The Earth


Earth consists of 71% of water and 29% land. This 29% landmass is further divided into 7 continents.

  1. Asia
  2. Africa
  3. Europe
  4. North America
  5. South America
  6. Antarctica
  7. Australia

Water Bodies on earth.

Water 71%
97.5 Ocean and Seawater
2.5% Fresh Water

Water bodies are –
• the Atlantic Ocean
• the Arctic Ocean
• the Indian Ocean
• the Pacific Ocean
• the Atlantic Ocean

Earth’s Profile  

Age4.550 billion years (Uranium Dating)
Mass5.976 x 1024 kg 
Volume1083 x 1012 km3 
Mean Density5.513 g/cm3 
Total Land Surface510 million sq km 
Land Area29.2%
Water area70.8%
Equatorial Circumference 40,075 km
Polar Circumference40,024 km
The shape of the earthAn oblate spheroid, or Spherical irregular shape or Geoid Shape.
Average Distance from the moon3,82,500 km
Tilted23 ½
Rotation Speed23hr, 56 min, and 4 sec  (West to East)
Revolution Speed365 Days, 5hr, and 45 Sec.
Day and Night Equal21st March (Vernal Equinox) 23rd September (Autumnal Equinox))
Longest Day21st June (Summer Solstice) Sun is vertically overhead at the Tropic of Cancer Shortest night 
Shortest Day22nd December (Winter Solstice) Sun is vertically overhead at Tropic of Capricorn Escape velocity 11.2 km/sec 
The surface temperature of Earth16 – 18 degree celsius

Earth Equator diameter – 12,756
Earth’s Polar diameter – 12,714
Difference between Equator and polar dimeter is 42 Km.

The shape of the Earth: Geoid Shape

The Earth is an oblate spheroid. It is almost spherical, flattened a little at the poles with a slight bulge at the center (equator).
The geoid is defined as the oceanic surface which approximates the mean sea level. It is perpendicular to the direction of the force of gravity.
Since the mass of the Earth is not uniform at all points, the magnitude of gravity varies, and the shape of the geoid is irregular.

Earth’s Layers

The Earth’s interior is composed of three major layers: the crust, the mantle, the Core.
The Crust – SIAL (Silicon-Aluminium) Upper part of the earth. (35 km)
The Mantle – SIMA (Silicon-Magnesium) Lower part of the crust. (2900 km)
• Mantle’s lower part is known as the Asthenosphere.
The Core – NIFE (Nickel-Iron) innermost part of the earth. 3500 km.
Eduard Suess has explained in (the 19th Century) the interior of Earth on the basis of chemical composition as SIAL, SIMA, and NIFE.

Earth’s atmosphere

Earth’s atmosphere is like a blanket of protection.
Survival on earth totally depends on the atmosphere.

Air present in the atmosphere by Percentage.

Nitrogen (N2)78.08
Oxygen (O2)20.95
Argon (Ar)0.93
Carbon dioxide (CO2)0.036
Neon (Ne) 0.002
Helium (He)0.0005
Krypto (Kr) 0.001
Xenon (Xe) 0.00009
Hydrogen (H)0.00005

Earth’s Atmosphere layer

Troposphere (About 30 km) The air we breathe exists here.
All the weather phenomena like rainfall, fog and hailstorm occur in
this layer.
Stratosphere (50 km)
(Ozone layer) This layer is almost free from clouds.
Ideal for flying airplanes.
It contains a layer of ozone gas.
Mesosphere (up to 80 km) Meteorites burn up in this layer on entering from the space.
Thermosphere (80 to 400 km) Radio wave transmission
Exosphere (uppermost part) This layer has very thin air.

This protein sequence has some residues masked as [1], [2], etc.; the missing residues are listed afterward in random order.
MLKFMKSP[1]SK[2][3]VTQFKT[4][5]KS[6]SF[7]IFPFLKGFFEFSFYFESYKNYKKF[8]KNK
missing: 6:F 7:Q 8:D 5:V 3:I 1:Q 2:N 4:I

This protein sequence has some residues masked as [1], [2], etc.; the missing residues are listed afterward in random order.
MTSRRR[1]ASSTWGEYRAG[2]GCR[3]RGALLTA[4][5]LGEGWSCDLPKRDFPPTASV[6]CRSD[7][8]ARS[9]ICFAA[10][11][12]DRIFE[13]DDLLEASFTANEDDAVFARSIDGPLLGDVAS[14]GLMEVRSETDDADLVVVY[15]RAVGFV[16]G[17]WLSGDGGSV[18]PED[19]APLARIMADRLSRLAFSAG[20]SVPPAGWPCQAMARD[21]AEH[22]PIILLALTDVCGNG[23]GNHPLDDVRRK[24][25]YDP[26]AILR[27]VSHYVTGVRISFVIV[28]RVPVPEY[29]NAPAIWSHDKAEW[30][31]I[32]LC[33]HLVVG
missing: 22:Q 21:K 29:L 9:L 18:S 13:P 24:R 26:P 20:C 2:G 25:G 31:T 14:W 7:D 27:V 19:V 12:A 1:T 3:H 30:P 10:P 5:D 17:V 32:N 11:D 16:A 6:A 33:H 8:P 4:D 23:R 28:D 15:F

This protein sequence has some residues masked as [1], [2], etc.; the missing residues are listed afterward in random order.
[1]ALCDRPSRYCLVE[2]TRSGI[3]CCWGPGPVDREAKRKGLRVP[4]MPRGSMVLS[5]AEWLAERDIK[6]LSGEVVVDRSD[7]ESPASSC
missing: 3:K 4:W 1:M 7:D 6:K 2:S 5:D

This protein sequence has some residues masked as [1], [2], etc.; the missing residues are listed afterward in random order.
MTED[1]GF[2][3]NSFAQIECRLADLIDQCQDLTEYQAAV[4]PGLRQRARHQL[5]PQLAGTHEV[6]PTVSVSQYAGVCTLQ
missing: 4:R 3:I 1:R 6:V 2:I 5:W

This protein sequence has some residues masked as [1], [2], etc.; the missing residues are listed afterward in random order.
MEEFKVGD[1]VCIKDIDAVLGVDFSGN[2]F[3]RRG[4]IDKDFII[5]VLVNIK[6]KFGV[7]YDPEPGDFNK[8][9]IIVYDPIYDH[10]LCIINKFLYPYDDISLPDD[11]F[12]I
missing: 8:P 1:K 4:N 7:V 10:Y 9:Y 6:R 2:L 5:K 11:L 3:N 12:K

Gases like Helium and Hydrogen float into space from here.

• Perihelion Nearest position of the Earth to the Sun about 147 million km away. (Jan 3)
• Aphelion Farthest position of the Earth from Sun about 152 million km away. (July 4)


Imaginary lines are drawn on the Earth’s Surface parallel to the equator. The Equator (0°) is the biggest latitude that divides Earth in two equal hemispheres (North and South).

Tropic of Cancer – 23.5° N
Tropic of Capricorn – 23.5° S
Artic Circle – 66.5° N
Antarctic Circle – 66.5° S
There are total 181 latitudes including equator.
Each degree of latitude equal 111 km

Longitudes (Meridians)

• Meridians are a series of semicircles that run from pole to pole passing through the equator.
• Prime Meridian passes through Greenwich near London, divides the Earth in the Eastern and Western hemispheres. Its value is 0°.
• There is total 360 meridians of longitude on earth.
• This line passes through Royal observatory at Greenwich near London.
• Longitude has very important function i.e., it determines local time in relation to Greenwich Mean Time (GMT).
• 1° change of longitude corresponds to 4 minutes difference in time.


Springs – 21st

  • March the sun is directly overhead the equator.
  • This is the season of spring in the northern hemisphere.
  • Vernal Equinox – on this date day and nights are equal.    

Summer – 21st

  • June the sun is directly overhead the tropic of cancer, thus the northern hemisphere experiences summer.
  • Summer Solstice – where the Longest day.   

Autumn – 23rd September

  • The sun returns to the equator and the northern hemisphere experience autumn.
  • Autumnal Equinox – on this date day and nights are equal.    

Winter – 22nd December

  • The sun is at the tropic of Capricorn, and the northern hemisphere experience winter.  
  • Winter Solstice – where the longest night.


  • Regular rise and fall of the sea water between the interval of 12 hours and 26 minutes.
  • Both Sun and Moon exert gravitational force on earth is resulting the tide.
  • Moon has a greater control over the tide because moon is closes to the earth. (2.17 times more control than SUN) 

Spring tide

  • When the Sun, Moon, and Earth are in a straight line (syzygy), at this position gravitational force is greater because force is exerting by both Sun and Moon.

Neap Tide

  • Lowest Magnitude tide, force of Sun and Moon act opposite each other.
  • This happens only on first and third quarter.

Geostationary Orbit Height – The geostationary orbit of the earth is at a distance of about 36000 km from the earth’s surface.

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